Home Turquoise What Is the Turquoise Crystal Called: All You Need To Know

What Is the Turquoise Crystal Called: All You Need To Know

by Madonna

Turquoise, with its captivating blue-green hues, has been cherished for centuries for its aesthetic and cultural significance. However, what is the turquoise crystal called precisely? In this comprehensive article, we will explore the origin and identity of the turquoise crystal, its history, properties, and the role it plays in various aspects of human culture and society.

Turquoise: Nature’s Gemstone

Turquoise is a gemstone renowned for its vibrant and captivating blue-green color. It has been admired and utilized by various cultures around the world for thousands of years. Known for its unique blend of colors, turquoise can range from sky blue to greenish-blue, often displaying intricate matrix patterns.


The Identity of the Turquoise Crystal

The turquoise crystal, in its mineral form, is called “turquoise.” Turquoise is classified as a hydrated phosphate mineral, primarily composed of copper, aluminum, and phosphorus. Its chemical formula is CuAl6(PO4)4(OH)8·4H2O, indicating the presence of copper, aluminum, phosphorus, oxygen, and water molecules within its crystal structure.


Turquoise’s Geological Origins

To understand the formation of the turquoise crystal, it’s essential to delve into its geological origins:


1. Hydrothermal Activity:

Turquoise typically forms within arid regions with significant hydrothermal activity. The presence of mineral-rich groundwater is crucial for the development of turquoise deposits.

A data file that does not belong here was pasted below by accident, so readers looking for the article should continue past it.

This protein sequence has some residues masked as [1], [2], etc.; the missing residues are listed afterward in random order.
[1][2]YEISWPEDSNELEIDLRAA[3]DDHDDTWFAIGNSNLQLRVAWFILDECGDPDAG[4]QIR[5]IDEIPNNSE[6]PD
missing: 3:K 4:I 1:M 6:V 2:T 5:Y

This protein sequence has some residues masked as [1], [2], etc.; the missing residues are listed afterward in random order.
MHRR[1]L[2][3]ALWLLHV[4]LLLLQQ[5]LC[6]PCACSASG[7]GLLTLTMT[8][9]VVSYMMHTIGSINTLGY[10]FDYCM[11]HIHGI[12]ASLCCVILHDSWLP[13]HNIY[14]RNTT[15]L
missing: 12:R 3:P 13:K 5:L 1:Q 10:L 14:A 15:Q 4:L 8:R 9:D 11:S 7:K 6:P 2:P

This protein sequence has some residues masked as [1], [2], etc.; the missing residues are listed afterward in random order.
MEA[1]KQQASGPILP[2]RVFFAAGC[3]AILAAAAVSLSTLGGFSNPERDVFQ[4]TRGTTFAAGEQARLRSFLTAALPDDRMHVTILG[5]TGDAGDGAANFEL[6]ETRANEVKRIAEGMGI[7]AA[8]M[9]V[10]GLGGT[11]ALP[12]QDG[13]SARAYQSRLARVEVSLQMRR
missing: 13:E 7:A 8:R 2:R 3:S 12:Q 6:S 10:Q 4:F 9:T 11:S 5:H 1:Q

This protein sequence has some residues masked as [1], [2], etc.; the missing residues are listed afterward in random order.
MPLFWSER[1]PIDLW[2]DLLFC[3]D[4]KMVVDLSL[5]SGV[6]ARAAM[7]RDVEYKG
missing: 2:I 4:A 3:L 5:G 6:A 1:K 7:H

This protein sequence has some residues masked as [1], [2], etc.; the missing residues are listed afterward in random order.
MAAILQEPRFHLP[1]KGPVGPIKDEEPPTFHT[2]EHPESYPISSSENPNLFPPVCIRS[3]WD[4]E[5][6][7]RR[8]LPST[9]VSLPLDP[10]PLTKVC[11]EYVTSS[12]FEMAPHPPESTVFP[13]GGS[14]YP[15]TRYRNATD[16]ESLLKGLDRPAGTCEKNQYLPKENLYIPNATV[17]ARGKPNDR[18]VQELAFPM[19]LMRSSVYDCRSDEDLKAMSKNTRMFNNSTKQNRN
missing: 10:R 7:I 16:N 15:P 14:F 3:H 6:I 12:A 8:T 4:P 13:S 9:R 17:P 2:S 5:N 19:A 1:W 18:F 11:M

2. Copper Interaction:

Copper plays a pivotal role in the formation of turquoise. It leaches from nearby rocks and minerals, dissolving into groundwater. As the copper-rich water interacts with aluminum and phosphorus minerals in the host rock, turquoise begins to crystallize.

3. Porosity and Matrix:

Turquoise often forms as nodules or veins within host rocks, such as limonite or sandstone. These host rocks can contain distinctive matrix patterns, which add character to the turquoise gemstone.

4. Coloration:

The coloration of turquoise is influenced by the presence of copper ions. Variations in the copper content, as well as the surrounding geological conditions, lead to the wide spectrum of turquoise colors, from blue to green.

Turquoise Through History

Throughout history, turquoise has held a special place in the hearts of diverse cultures across the globe:

1. Ancient Egypt:

Turquoise was highly prized by the ancient Egyptians, who used it in jewelry and amulets. It was associated with protection, good fortune, and the afterlife.

2. Native American Cultures:

Turquoise has deep cultural significance for many Native American tribes. It was used in jewelry, talismans, and ceremonial objects. Different tribes had various beliefs about turquoise, but it was generally seen as a symbol of protection, healing, and connection to the spiritual world.

3. China:

Turquoise has been treasured in China for centuries, symbolizing wealth, prosperity, and good fortune. It was used in jewelry, carvings, and as an adornment for religious objects.

Properties of Turquoise